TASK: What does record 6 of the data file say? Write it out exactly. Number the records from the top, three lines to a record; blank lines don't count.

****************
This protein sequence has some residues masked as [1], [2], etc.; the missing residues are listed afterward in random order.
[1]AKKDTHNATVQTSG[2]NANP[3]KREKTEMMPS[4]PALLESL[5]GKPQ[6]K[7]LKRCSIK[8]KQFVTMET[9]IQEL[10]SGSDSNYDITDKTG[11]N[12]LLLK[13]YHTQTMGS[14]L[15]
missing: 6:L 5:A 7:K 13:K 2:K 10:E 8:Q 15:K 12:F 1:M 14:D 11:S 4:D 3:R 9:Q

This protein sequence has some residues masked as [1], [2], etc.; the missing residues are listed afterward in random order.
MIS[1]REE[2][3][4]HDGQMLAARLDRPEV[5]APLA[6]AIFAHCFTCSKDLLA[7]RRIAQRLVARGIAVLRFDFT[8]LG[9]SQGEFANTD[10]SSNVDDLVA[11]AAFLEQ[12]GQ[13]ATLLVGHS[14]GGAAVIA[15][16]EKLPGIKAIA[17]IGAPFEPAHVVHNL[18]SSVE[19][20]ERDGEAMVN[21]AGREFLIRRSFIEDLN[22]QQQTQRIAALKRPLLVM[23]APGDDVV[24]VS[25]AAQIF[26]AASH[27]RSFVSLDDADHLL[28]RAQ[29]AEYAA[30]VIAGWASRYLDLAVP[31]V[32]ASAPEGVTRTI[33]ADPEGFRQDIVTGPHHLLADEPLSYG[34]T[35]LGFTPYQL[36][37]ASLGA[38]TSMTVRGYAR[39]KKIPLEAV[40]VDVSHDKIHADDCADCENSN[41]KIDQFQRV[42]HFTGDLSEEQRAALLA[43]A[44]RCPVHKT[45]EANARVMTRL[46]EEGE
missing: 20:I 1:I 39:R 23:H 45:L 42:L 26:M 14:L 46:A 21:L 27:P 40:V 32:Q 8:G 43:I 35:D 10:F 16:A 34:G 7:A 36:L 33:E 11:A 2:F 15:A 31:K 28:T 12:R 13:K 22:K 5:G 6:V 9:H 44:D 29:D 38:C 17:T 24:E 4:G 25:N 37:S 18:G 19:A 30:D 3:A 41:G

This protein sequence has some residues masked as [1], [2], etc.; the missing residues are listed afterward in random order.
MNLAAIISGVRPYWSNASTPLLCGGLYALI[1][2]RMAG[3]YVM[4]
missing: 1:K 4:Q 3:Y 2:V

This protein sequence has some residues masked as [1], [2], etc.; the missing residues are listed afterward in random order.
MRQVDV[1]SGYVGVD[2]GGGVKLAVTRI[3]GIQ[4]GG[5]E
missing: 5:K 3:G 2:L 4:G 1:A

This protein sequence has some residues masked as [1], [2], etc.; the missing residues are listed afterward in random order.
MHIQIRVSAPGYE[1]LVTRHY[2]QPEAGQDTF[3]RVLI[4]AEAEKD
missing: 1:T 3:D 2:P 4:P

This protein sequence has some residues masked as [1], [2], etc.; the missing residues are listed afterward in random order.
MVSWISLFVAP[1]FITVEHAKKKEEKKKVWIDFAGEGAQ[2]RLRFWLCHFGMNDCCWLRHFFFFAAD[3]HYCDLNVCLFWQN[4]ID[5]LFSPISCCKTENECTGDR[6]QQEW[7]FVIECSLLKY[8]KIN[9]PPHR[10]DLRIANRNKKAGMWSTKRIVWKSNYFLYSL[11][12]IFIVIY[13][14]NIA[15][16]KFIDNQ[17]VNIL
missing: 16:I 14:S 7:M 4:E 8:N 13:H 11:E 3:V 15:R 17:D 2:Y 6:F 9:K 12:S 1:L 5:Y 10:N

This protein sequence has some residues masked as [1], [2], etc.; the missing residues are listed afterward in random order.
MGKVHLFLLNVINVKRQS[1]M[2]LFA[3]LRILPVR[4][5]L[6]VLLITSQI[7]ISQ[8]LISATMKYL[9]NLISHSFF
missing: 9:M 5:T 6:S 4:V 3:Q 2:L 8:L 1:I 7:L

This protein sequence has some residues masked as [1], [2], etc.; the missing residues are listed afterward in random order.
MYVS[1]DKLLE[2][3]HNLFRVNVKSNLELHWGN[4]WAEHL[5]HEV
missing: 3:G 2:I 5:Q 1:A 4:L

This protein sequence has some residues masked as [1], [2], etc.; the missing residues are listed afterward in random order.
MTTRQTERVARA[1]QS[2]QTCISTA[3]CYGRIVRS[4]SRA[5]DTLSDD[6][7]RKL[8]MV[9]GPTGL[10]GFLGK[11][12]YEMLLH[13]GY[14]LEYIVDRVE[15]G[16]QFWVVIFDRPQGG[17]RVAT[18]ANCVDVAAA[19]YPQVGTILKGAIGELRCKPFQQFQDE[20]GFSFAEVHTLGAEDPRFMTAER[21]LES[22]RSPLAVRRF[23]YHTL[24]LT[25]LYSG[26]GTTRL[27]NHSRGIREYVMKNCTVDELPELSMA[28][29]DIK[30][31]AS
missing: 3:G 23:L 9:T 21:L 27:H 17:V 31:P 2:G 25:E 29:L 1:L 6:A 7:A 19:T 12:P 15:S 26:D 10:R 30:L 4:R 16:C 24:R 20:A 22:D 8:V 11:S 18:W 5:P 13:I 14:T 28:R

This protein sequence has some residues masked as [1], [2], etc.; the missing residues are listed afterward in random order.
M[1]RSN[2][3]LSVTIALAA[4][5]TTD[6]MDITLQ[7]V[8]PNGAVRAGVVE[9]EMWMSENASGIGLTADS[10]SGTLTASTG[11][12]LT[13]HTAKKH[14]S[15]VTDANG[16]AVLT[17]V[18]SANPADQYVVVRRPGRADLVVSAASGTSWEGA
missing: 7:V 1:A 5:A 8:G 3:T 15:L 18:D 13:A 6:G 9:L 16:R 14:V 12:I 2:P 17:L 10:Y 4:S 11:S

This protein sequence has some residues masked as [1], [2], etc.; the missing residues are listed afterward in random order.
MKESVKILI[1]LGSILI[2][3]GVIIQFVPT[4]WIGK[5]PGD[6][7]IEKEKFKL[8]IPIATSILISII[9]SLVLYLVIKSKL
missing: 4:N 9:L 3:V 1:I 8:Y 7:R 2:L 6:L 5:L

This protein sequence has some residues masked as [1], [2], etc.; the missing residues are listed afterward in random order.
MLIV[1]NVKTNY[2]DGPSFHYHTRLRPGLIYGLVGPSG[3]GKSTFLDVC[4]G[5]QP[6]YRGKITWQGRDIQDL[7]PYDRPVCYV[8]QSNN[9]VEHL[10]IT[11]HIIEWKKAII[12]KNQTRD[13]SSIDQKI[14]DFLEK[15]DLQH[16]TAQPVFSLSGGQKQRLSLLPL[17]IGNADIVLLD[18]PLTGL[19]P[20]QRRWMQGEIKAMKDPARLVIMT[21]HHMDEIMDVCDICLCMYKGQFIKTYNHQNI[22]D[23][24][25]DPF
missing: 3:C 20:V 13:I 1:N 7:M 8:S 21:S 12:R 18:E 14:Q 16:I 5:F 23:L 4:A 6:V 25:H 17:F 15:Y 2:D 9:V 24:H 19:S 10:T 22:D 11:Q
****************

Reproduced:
This protein sequence has some residues masked as [1], [2], etc.; the missing residues are listed afterward in random order.
MVSWISLFVAP[1]FITVEHAKKKEEKKKVWIDFAGEGAQ[2]RLRFWLCHFGMNDCCWLRHFFFFAAD[3]HYCDLNVCLFWQN[4]ID[5]LFSPISCCKTENECTGDR[6]QQEW[7]FVIECSLLKY[8]KIN[9]PPHR[10]DLRIANRNKKAGMWSTKRIVWKSNYFLYSL[11][12]IFIVIY[13][14]NIA[15][16]KFIDNQ[17]VNIL
missing: 16:I 14:S 7:M 4:E 8:N 13:H 11:E 3:V 15:R 17:D 2:Y 6:F 9:K 12:S 1:L 5:Y 10:N